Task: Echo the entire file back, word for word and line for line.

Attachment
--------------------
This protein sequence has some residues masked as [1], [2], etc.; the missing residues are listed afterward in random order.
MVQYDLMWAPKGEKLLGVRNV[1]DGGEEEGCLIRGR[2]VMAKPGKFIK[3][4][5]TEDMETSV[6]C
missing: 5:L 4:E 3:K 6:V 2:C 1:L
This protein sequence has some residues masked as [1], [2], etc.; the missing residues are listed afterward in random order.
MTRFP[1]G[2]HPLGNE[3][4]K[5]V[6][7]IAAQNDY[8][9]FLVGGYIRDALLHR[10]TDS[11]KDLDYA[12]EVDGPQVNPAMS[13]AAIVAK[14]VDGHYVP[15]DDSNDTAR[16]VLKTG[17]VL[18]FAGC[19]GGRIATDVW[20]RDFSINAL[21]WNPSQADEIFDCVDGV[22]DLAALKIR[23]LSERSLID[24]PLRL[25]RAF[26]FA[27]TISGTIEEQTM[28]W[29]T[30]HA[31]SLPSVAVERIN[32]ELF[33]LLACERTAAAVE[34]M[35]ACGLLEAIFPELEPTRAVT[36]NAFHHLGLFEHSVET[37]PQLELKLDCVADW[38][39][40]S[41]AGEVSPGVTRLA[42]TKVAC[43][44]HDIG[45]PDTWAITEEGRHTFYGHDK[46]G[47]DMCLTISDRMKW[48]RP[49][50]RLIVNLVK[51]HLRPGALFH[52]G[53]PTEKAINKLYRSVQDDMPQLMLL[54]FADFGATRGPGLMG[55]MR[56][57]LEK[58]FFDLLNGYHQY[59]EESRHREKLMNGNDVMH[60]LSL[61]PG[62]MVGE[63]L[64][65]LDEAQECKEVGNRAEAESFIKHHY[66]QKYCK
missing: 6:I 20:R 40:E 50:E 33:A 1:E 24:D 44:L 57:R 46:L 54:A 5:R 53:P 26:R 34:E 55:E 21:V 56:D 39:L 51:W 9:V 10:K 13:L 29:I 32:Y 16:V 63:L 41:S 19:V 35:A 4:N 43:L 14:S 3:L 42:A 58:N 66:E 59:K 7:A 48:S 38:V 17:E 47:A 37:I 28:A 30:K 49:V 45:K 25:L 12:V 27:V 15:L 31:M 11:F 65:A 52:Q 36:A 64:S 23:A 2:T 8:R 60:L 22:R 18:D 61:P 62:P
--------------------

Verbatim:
This protein sequence has some residues masked as [1], [2], etc.; the missing residues are listed afterward in random order.
MVQYDLMWAPKGEKLLGVRNV[1]DGGEEEGCLIRGR[2]VMAKPGKFIK[3][4][5]TEDMETSV[6]C
missing: 5:L 4:E 3:K 6:V 2:C 1:L
This protein sequence has some residues masked as [1], [2], etc.; the missing residues are listed afterward in random order.
MTRFP[1]G[2]HPLGNE[3][4]K[5]V[6][7]IAAQNDY[8][9]FLVGGYIRDALLHR[10]TDS[11]KDLDYA[12]EVDGPQVNPAMS[13]AAIVAK[14]VDGHYVP[15]DDSNDTAR[16]VLKTG[17]VL[18]FAGC[19]GGRIATDVW[20]RDFSINAL[21]WNPSQADEIFDCVDGV[22]DLAALKIR[23]LSERSLID[24]PLRL[25]RAF[26]FA[27]TISGTIEEQTM[28]W[29]T[30]HA[31]SLPSVAVERIN[32]ELF[33]LLACERTAAAVE[34]M[35]ACGLLEAIFPELEPTRAVT[36]NAFHHLGLFEHSVET[37]PQLELKLDCVADW[38][39][40]S[41]AGEVSPGVTRLA[42]TKVAC[43][44]HDIG[45]PDTWAITEEGRHTFYGHDK[46]G[47]DMCLTISDRMKW[48]RP[49][50]RLIVNLVK[51]HLRPGALFH[52]G[53]PTEKAINKLYRSVQDDMPQLMLL[54]FADFGATRGPGLMG[55]MR[56][57]LEK[58]FFDLLNGYHQY[59]EESRHREKLMNGNDVMH[60]LSL[61]PG[62]MVGE[63]L[64][65]LDEAQECKEVGNRAEAESFIKHHY[66]QKYCK
missing: 6:I 20:R 40:E 50:E 33:A 1:E 24:D 44:L 57:R 46:L 54:A 5:R 53:P 26:R 34:E 55:E 21:V 56:D 39:L 51:W 9:V 10:K 13:L 29:I 32:Y 16:V 63:L 41:S 19:V 35:A 4:N 43:L 14:S 3:L 42:A 58:N 66:E 59:K 7:A 48:S 38:V 17:E 47:A 37:I 28:A 30:K 49:V 45:K 25:L 12:V 27:V 15:L 31:M 11:F 65:A 52:Q 36:A 64:S 23:A 2:T 8:R 60:L 22:R 18:D 61:P 62:P